than the princes of our day usually do to their

shame be it spoken.

Meantime, let me tell thee, that my heart bleeds for the wrongs this angelic lady has received: and if thou dost not marry her, if she will have thee; and, when married, make her the best and tenderest of husbands, I would rather be a dog, a monkey, a bear, a viper, or a toad, than thee.

Command me with honour, and thou shalt find none readier to oblige thee, than

Thy sincere friend,

JOHN BELFOKn.

LETTER XIX.

MR. LOVELACE TO JOHN BELFORD, ESQ.

M. Hall, June 27. Tuesday night, near 12. Yours reached me this moment by an extraordinary push in the messengers.

What a man of honour, thou, of a sudden !—

And so, in the imaginary shape of a guarantee, thou threatenest me!

Had I not been in earnest as to the lady, I should not have offered to employ thee in the affair. But, let me say, that hadst thou undertaken the task, and. I had afterwards thought fit to change my mind, I should have contented myself to tell thee, that that was my mind when thou engagedst for me, and to have given thee the reasons for the change, and then left thee to thy own discretion: for never knew I what fear of man was—nor fear of woman neither, till I became acquainted with Miss Clarissa Harlowe: nay, what is most surprising, till I came to have her in my power.

And so thou wilt not wait upon the charmer of my heart, but upon terms and conditions!—Let it alone, and be cursed! I care not—but so much credit did I give to the value thou expressedst for her, that I thought the office would have been as acceptable to thee, as serviceable to me; for what was it, but to endeavour to persuade her to consent to the reparation of her own honour? for what have I done but disgrace myself, and been a thief to my own joys ?—And if there be an union of hearts, and an intention to solemnize, what is there wanting but the foolish ceremony ?—And that I still offer. But if she will keep back her hand; if she will make me hold out mine in vain—how can I help it?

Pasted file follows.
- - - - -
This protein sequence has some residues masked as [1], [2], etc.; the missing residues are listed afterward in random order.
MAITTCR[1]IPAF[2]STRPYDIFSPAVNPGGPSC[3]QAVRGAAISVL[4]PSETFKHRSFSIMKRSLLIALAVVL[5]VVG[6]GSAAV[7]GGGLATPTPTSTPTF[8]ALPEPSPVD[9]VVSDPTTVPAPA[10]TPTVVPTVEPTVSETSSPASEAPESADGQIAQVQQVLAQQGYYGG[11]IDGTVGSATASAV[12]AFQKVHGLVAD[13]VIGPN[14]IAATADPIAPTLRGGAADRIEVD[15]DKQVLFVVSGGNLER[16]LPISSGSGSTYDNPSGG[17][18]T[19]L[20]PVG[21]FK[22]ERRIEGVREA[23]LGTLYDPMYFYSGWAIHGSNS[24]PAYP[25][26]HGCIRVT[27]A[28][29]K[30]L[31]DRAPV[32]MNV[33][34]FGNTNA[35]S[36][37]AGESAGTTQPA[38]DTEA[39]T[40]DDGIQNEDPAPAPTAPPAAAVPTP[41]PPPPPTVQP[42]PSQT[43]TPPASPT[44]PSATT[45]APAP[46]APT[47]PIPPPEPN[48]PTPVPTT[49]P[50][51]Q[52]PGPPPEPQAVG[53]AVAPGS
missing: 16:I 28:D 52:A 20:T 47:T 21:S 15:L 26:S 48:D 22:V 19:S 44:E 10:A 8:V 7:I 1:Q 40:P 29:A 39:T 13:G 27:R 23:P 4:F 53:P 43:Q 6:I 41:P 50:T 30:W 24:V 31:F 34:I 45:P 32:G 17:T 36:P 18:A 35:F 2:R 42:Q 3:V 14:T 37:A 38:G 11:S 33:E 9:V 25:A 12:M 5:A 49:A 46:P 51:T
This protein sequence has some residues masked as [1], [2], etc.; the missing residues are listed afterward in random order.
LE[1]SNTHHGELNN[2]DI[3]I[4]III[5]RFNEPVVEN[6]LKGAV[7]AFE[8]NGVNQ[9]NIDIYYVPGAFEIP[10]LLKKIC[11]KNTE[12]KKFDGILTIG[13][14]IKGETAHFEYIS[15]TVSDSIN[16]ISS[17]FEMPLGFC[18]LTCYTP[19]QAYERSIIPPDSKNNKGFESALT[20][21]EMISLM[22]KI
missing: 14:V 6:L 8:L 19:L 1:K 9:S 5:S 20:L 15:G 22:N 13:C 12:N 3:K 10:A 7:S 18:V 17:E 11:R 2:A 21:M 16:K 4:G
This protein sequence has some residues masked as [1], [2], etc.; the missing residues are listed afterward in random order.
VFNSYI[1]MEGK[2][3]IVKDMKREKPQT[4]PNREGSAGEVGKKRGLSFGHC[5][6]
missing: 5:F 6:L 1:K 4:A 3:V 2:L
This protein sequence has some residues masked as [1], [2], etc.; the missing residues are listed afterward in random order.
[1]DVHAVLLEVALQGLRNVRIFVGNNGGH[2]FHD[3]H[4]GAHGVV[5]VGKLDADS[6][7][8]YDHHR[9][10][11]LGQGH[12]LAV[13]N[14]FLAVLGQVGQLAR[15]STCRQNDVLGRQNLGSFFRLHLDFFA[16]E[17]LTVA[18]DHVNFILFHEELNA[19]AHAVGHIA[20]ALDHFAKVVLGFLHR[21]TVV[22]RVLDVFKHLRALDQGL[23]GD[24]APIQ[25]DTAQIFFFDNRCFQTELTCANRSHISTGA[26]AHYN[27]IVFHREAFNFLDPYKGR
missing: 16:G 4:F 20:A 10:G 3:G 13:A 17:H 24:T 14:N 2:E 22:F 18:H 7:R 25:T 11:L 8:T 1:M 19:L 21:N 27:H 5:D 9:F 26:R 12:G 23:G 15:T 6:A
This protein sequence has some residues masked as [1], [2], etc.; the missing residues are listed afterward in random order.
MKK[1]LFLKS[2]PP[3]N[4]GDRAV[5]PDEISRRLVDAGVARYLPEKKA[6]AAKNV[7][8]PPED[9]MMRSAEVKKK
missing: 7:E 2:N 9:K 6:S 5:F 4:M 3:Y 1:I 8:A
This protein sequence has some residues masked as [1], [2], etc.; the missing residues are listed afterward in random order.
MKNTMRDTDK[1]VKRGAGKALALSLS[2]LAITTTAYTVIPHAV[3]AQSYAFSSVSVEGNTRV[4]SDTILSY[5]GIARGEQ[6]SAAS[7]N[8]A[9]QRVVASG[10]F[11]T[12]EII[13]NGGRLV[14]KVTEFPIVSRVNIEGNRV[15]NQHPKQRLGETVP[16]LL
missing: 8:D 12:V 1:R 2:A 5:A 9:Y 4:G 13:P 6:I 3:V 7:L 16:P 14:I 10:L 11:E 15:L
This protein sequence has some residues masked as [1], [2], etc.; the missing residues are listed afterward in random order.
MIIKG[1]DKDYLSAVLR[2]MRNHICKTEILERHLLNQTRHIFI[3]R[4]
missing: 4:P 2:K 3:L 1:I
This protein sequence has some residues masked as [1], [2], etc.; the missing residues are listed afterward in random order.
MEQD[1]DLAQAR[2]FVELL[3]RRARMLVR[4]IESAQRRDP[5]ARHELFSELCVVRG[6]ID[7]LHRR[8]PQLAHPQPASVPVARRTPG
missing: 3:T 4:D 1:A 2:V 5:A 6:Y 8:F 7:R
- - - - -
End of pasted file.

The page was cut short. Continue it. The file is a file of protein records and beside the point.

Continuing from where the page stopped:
I write her one more letter, and if, after she has received that, she keeps sullen silence, she must thank herself for what is to follow.

But, after all my heart is wholly hers. I love her beyond expression; and cannot help it. I hope therefore she will receive this last tender as I wish. I hope she intends not, like a true woman, to plague, and vex, and teaze me, now she has found her power. If she will take me to mercy now these remorses are upon me, (though I scorn to condition with thee for my sincerity) all her trials, as I have heretofore declared, shall be over; and she shall be as happy as I can make her: for, ruminating upon all that has passed between us, from the first hour of our acquaintance till the present, I must pronounce, that she is virtue itself, and once more I say, has no equal.